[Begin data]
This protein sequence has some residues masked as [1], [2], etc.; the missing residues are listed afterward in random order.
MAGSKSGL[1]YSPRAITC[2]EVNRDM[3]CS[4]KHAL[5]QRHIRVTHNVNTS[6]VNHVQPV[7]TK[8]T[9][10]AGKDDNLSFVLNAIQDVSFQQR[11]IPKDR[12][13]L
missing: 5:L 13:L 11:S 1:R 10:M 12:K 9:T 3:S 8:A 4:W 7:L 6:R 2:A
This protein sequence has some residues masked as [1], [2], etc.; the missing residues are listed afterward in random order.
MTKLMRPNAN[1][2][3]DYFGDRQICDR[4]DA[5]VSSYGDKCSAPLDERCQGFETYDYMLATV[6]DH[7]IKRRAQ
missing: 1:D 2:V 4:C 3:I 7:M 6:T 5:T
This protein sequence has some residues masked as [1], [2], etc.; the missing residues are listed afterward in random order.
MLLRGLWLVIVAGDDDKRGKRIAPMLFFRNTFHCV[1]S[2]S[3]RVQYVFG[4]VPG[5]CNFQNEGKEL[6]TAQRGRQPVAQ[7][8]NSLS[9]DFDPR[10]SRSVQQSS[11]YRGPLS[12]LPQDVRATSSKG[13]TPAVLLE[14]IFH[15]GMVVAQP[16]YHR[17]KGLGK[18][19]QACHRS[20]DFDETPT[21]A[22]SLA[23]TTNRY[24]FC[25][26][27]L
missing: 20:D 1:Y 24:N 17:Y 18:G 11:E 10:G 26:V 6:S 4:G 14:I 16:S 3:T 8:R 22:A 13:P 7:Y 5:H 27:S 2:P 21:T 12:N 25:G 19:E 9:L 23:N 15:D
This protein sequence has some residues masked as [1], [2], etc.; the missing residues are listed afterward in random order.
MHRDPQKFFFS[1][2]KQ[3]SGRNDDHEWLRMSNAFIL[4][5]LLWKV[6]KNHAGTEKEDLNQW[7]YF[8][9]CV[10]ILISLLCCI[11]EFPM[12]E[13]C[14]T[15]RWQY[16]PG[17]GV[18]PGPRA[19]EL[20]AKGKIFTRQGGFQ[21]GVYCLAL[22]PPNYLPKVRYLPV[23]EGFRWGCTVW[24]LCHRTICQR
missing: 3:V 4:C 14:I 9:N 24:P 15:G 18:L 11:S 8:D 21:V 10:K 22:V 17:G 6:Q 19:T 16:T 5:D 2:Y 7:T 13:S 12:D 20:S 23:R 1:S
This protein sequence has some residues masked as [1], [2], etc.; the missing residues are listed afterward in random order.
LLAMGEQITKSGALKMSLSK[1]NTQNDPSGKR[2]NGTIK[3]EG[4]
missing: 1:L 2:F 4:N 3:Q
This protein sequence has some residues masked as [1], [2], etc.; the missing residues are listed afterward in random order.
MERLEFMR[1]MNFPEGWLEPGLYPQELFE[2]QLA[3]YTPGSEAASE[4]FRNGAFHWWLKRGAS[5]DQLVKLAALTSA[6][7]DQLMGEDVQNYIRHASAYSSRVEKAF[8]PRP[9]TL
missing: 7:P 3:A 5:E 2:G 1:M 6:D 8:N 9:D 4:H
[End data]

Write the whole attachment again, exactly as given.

This protein sequence has some residues masked as [1], [2], etc.; the missing residues are listed afterward in random order.
MAGSKSGL[1]YSPRAITC[2]EVNRDM[3]CS[4]KHAL[5]QRHIRVTHNVNTS[6]VNHVQPV[7]TK[8]T[9][10]AGKDDNLSFVLNAIQDVSFQQR[11]IPKDR[12][13]L
missing: 5:L 13:L 11:S 1:R 10:M 12:K 9:T 3:S 8:A 4:W 7:L 6:R 2:A
This protein sequence has some residues masked as [1], [2], etc.; the missing residues are listed afterward in random order.
MTKLMRPNAN[1][2][3]DYFGDRQICDR[4]DA[5]VSSYGDKCSAPLDERCQGFETYDYMLATV[6]DH[7]IKRRAQ
missing: 1:D 2:V 4:C 3:I 7:M 6:T 5:T
This protein sequence has some residues masked as [1], [2], etc.; the missing residues are listed afterward in random order.
MLLRGLWLVIVAGDDDKRGKRIAPMLFFRNTFHCV[1]S[2]S[3]RVQYVFG[4]VPG[5]CNFQNEGKEL[6]TAQRGRQPVAQ[7][8]NSLS[9]DFDPR[10]SRSVQQSS[11]YRGPLS[12]LPQDVRATSSKG[13]TPAVLLE[14]IFH[15]GMVVAQP[16]YHR[17]KGLGK[18][19]QACHRS[20]DFDETPT[21]A[22]SLA[23]TTNRY[24]FC[25][26][27]L
missing: 20:D 1:Y 24:N 17:Y 18:G 11:E 10:G 26:V 6:S 4:G 14:I 16:S 3:T 8:R 22:A 13:P 7:Y 5:H 27:S 2:P 21:T 12:N 25:G 19:E 9:L 23:N 15:D
This protein sequence has some residues masked as [1], [2], etc.; the missing residues are listed afterward in random order.
MHRDPQKFFFS[1][2]KQ[3]SGRNDDHEWLRMSNAFIL[4][5]LLWKV[6]KNHAGTEKEDLNQW[7]YF[8][9]CV[10]ILISLLCCI[11]EFPM[12]E[13]C[14]T[15]RWQY[16]PG[17]GV[18]PGPRA[19]EL[20]AKGKIFTRQGGFQ[21]GVYCLAL[22]PPNYLPKVRYLPV[23]EGFRWGCTVW[24]LCHRTICQR
missing: 3:V 4:C 14:I 9:N 24:P 15:G 18:L 11:S 8:D 21:V 10:K 22:V 17:G 6:Q 19:T 16:T 5:D 2:Y 7:T 13:S 12:D 20:S 23:R 1:S
This protein sequence has some residues masked as [1], [2], etc.; the missing residues are listed afterward in random order.
LLAMGEQITKSGALKMSLSK[1]NTQNDPSGKR[2]NGTIK[3]EG[4]
missing: 1:L 2:F 4:N 3:Q
This protein sequence has some residues masked as [1], [2], etc.; the missing residues are listed afterward in random order.
MERLEFMR[1]MNFPEGWLEPGLYPQELFE[2]QLA[3]YTPGSEAASE[4]FRNGAFHWWLKRGAS[5]DQLVKLAALTSA[6][7]DQLMGEDVQNYIRHASAYSSRVEKAF[8]PRP[9]TL
missing: 7:P 3:A 5:E 2:G 1:M 6:D 8:N 9:D 4:H